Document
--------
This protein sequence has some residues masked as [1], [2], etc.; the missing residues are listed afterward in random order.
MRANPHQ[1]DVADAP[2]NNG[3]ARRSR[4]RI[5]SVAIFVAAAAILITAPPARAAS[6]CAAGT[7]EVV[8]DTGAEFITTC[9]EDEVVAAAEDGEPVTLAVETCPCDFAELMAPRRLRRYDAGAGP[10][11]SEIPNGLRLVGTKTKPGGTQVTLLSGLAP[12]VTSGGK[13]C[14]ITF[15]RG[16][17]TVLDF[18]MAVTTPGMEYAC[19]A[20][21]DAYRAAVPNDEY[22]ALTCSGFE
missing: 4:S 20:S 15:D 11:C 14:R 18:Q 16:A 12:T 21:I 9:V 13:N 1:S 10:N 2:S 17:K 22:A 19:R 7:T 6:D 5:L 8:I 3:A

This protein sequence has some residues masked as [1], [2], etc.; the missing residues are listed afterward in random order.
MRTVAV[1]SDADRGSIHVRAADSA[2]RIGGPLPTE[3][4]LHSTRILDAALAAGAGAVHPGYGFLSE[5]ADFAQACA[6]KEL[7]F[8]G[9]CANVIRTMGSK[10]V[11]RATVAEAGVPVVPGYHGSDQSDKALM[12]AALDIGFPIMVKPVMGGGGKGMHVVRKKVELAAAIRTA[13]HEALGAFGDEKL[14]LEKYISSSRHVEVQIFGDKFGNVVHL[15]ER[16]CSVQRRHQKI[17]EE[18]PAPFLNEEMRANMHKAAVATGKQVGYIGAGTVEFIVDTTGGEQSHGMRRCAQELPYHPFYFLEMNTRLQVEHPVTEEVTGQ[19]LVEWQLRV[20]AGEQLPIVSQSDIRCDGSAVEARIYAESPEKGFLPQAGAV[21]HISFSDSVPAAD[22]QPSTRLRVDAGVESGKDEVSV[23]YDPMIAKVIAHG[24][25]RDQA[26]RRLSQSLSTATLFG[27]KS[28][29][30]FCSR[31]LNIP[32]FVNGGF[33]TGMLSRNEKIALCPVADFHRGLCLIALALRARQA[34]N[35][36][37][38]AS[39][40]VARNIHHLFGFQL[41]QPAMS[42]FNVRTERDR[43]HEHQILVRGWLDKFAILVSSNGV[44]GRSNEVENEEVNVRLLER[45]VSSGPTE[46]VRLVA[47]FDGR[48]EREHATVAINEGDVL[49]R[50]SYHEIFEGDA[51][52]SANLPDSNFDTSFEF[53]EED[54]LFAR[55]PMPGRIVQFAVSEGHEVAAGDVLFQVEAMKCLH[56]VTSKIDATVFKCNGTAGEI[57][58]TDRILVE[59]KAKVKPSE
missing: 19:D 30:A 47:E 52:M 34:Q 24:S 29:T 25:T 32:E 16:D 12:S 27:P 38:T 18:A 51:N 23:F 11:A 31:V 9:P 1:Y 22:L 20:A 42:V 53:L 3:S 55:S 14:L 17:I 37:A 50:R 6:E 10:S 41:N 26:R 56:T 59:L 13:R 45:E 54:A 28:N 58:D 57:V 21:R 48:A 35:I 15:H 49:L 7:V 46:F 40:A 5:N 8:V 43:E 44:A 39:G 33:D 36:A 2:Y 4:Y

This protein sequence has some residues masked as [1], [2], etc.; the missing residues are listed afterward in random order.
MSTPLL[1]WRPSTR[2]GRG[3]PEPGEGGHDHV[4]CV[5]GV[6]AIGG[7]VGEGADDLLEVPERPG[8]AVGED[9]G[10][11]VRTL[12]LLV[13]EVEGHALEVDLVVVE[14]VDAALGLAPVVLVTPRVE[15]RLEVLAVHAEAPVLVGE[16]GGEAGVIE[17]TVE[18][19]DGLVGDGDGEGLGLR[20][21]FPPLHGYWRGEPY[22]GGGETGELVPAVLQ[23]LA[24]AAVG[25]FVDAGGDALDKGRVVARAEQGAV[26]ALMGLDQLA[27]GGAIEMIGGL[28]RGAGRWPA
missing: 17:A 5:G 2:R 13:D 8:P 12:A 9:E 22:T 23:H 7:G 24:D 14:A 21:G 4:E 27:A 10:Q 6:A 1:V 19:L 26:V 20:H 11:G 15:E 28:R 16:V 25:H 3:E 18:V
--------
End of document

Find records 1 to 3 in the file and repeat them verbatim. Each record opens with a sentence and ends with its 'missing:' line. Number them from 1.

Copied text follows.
This protein sequence has some residues masked as [1], [2], etc.; the missing residues are listed afterward in random order.
MRANPHQ[1]DVADAP[2]NNG[3]ARRSR[4]RI[5]SVAIFVAAAAILITAPPARAAS[6]CAAGT[7]EVV[8]DTGAEFITTC[9]EDEVVAAAEDGEPVTLAVETCPCDFAELMAPRRLRRYDAGAGP[10][11]SEIPNGLRLVGTKTKPGGTQVTLLSGLAP[12]VTSGGK[13]C[14]ITF[15]RG[16][17]TVLDF[18]MAVTTPGMEYAC[19]A[20][21]DAYRAAVPNDEY[22]ALTCSGFE
missing: 4:S 20:S 15:D 11:C 14:R 18:Q 16:A 12:T 21:I 9:V 13:N 1:S 10:N 2:S 17:K 22:A 19:R 7:T 6:D 5:L 8:I 3:A

This protein sequence has some residues masked as [1], [2], etc.; the missing residues are listed afterward in random order.
MRTVAV[1]SDADRGSIHVRAADSA[2]RIGGPLPTE[3][4]LHSTRILDAALAAGAGAVHPGYGFLSE[5]ADFAQACA[6]KEL[7]F[8]G[9]CANVIRTMGSK[10]V[11]RATVAEAGVPVVPGYHGSDQSDKALM[12]AALDIGFPIMVKPVMGGGGKGMHVVRKKVELAAAIRTA[13]HEALGAFGDEKL[14]LEKYISSSRHVEVQIFGDKFGNVVHL[15]ER[16]CSVQRRHQKI[17]EE[18]PAPFLNEEMRANMHKAAVATGKQVGYIGAGTVEFIVDTTGGEQSHGMRRCAQELPYHPFYFLEMNTRLQVEHPVTEEVTGQ[19]LVEWQLRV[20]AGEQLPIVSQSDIRCDGSAVEARIYAESPEKGFLPQAGAV[21]HISFSDSVPAAD[22]QPSTRLRVDAGVESGKDEVSV[23]YDPMIAKVIAHG[24][25]RDQA[26]RRLSQSLSTATLFG[27]KS[28][29][30]FCSR[31]LNIP[32]FVNGGF[33]TGMLSRNEKIALCPVADFHRGLCLIALALRARQA[34]N[35][36][37][38]AS[39][40]VARNIHHLFGFQL[41]QPAMS[42]FNVRTERDR[43]HEHQILVRGWLDKFAILVSSNGV[44]GRSNEVENEEVNVRLLER[45]VSSGPTE[46]VRLVA[47]FDGR[48]EREHATVAINEGDVL[49]R[50]SYHEIFEGDA[51][52]SANLPDSNFDTSFEF[53]EED[54]LFAR[55]PMPGRIVQFAVSEGHEVAAGDVLFQVEAMKCLH[56]VTSKIDATVFKCNGTAGEI[57][58]TDRILVE[59]KAKVKPSE
missing: 19:D 30:A 47:E 52:M 34:Q 24:S 29:T 25:T 32:E 16:D 12:S 27:P 38:T 18:A 51:N 23:F 11:A 31:V 9:P 1:Y 22:L 20:A 42:V 53:L 3:S 55:S 14:L 17:I 37:A 50:R 6:E 10:S 41:N 26:R 56:T 59:L 13:R 45:E 54:A 28:N 58:D 57:V 21:R 48:A 35:I 15:H 49:L 7:V 46:F 40:A 5:N 8:V 43:E 44:A 39:G 33:D 36:A 2:Y 4:Y

This protein sequence has some residues masked as [1], [2], etc.; the missing residues are listed afterward in random order.
MSTPLL[1]WRPSTR[2]GRG[3]PEPGEGGHDHV[4]CV[5]GV[6]AIGG[7]VGEGADDLLEVPERPG[8]AVGED[9]G[10][11]VRTL[12]LLV[13]EVEGHALEVDLVVVE[14]VDAALGLAPVVLVTPRVE[15]RLEVLAVHAEAPVLVGE[16]GGEAGVIE[17]TVE[18][19]DGLVGDGDGEGLGLR[20][21]FPPLHGYWRGEPY[22]GGGETGELVPAVLQ[23]LA[24]AAVG[25]FVDAGGDALDKGRVVARAEQGAV[26]ALMGLDQLA[27]GGAIEMIGGL[28]RGAGRWPA
missing: 17:A 5:G 2:R 13:D 8:P 12:A 9:E 22:T 23:H 7:G 24:D 14:A 21:G 4:E 27:A 10:Q 6:A 1:V 19:L 26:V 20:H 11:G 15:E 28:R 16:V 25:H 3:E 18:V